American business consultant Scott Blacklin was jailed for two weeks and is to be expelled from Russia on charges that he violated Russian visa laws. Yet he had obtained a business visa and the claim of “incompatible activity” regarding this visa was a lecture at a tech conference. The case adds to the list of a dozen such expulsions in the last year of Americans and Europeans.
Welcome to our column, Russia Update, where we will be closely following day-to-day developments in Russia, including the Russian government’s foreign and domestic policies.
The previous issue is here.
Russia This Week:
– Is âNovorossiyaâ Really Dead?
– From Medal of Valor to Ubiquitous Propaganda Symbol: the History of the St. George Ribbon
– What Happened to the Slow-Moving Coup?
– Can We Be Satisfied with the Theory That Kadyrov Killed Nemtsov?
– All the Strange Things Going On in Moscow
– With Cash and Conspiracy Theories, Russian Orthodox Philanthropist Malofeyev is Useful to the Kremlin
– Alexey Navalny On the Murder of Boris Nemtsov
– Theories about Possible Perpetrators of the Murder of Boris Nemtsov
– Novaya Gazeta Releases Sensational Kremlin Memo
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Veteran human rights activist Ludmila Alexeyeva, chair of the Moscow Helsinki Group, said today that there were no grounds to include the Open Society Foundation funded by billionaire philanthropist George Soros among “undesirable organizations” under a new Russian last passed last month, Kommersant reported, citing RIA Novosti (translation by The Interpreter):
“Let them with facts in their hands prove what the Soros Foundation has done bad for our country. He gave grants to scientists for fundamental research, he gave pensions to our scientists in the 1990s, when they were literally dying from hunger. Soros funded many charitable and social projects in our country, he gave many human rights organizations money, and I do not know a single ‘grantee’ that he has given money to for a bad cause.”
As we reported, the State Duma passed the “undesirable organizations” law in the third reading on May 19 and Putin signed the law on May 24 which went into effect June 3.
The law enables the Russian government to arbitrarily ban under administrative or criminal procedures the activity of groups not deemed compliant with Russian policy. Their assets can also be seized. The measure fills the gap that the Kremlin felt existed even after passing the “foreign agents” law under which 67 organizations have already been stigmatized, with some closing as a result. The new law enables banning of groups even if they don’t directly get foreign funding.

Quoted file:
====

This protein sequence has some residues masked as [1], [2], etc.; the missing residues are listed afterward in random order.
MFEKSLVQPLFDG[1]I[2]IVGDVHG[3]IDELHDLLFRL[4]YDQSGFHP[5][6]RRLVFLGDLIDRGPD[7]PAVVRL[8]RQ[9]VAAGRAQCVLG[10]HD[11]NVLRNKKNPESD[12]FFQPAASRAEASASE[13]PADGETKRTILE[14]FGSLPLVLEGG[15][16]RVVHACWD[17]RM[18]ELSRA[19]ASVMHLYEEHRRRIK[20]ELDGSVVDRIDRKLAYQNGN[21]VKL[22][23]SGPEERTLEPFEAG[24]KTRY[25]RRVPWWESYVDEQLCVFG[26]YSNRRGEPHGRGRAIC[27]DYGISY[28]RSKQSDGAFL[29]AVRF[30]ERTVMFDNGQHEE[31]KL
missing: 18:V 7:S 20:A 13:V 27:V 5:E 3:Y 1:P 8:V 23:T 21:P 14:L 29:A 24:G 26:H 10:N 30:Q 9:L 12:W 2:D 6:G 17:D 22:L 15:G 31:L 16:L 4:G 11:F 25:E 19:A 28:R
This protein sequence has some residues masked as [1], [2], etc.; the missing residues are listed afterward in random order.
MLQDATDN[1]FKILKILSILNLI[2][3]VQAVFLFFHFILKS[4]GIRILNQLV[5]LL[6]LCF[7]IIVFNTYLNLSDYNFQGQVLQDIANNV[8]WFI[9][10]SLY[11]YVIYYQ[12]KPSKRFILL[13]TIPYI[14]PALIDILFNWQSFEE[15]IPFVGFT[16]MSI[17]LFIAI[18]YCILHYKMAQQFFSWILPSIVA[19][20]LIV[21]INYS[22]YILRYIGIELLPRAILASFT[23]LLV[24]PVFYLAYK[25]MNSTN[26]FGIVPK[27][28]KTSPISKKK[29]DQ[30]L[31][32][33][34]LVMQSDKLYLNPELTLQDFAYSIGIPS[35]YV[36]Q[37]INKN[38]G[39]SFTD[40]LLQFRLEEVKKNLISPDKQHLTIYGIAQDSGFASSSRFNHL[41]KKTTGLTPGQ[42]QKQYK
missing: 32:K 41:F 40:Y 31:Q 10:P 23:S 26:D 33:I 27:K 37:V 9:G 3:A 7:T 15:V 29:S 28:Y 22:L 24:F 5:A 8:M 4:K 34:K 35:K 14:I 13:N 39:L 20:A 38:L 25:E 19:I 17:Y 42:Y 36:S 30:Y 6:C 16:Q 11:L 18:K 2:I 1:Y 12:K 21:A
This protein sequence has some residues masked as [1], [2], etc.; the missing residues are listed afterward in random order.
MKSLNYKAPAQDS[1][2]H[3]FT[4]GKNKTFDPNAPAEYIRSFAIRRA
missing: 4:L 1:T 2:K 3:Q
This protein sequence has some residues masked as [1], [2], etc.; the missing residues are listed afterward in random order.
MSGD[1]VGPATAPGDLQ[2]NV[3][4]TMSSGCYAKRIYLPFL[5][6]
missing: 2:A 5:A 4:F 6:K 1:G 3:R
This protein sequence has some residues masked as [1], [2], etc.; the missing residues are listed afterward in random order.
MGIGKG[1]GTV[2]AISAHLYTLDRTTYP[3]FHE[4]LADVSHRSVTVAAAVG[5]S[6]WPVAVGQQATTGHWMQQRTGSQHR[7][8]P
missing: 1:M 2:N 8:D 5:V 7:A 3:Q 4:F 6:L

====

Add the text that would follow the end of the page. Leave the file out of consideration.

While the law was being debated, there was discussion of attaching a list of groups already defined by members of the State Duma as “undesirable” but in the end, there was no such list. But members of the Russian Communist Party have appealed to the Ministry of Justice to put the Open Society Foundation in the list.
The law was initially described as only a ban under the Administrative Offenses code with a fine from 5,000-15,000 rubles for officials, 20,000-50,000 for judicial persons and 50,000-100,000 for legal persons, i.e. organizations, a range from $89 to $1,793.
But a new article is being added to the criminal code regarding “leadership of the activity” of the undesirable organization with stiffer penalties than just participation as a member of the group. Under the criminal offense, “leadership” of the “undesirable organization” will entail a fine of 300,000-500,000 rubles ($5,367 to $8,957) and imprisonment from 2 to 6 years with a ban on such activity up to 10 years. A member of such an organization can face the same penalty if he is found guilty of such activity more than twice in a year.
The law affects only non-profit organizations, not commercial entities. If included in the register, the NGO cannot open branches in Russia, distribute information, including via the Internet or implement its programs or projects on Russian territory. The Prosecutor General’s office, in consultation with the Foreign Ministry, will make the determinations about such organizations.
— Catherine A. Fitzpatrick
Yesterday as we reported, Valentina Matvienko the speaker of the Federal Council made a cautionary announcement to deputies that they should stay close to home because of the possible scheduling of an “emergency” session of the Federation Council. Here’s what she said:
“I do not rule out that the need will arise to whole an additional,
unscheduled session of the Federation Council, therefore I ask you not to
go very far away and remain in contact. If such a decision will be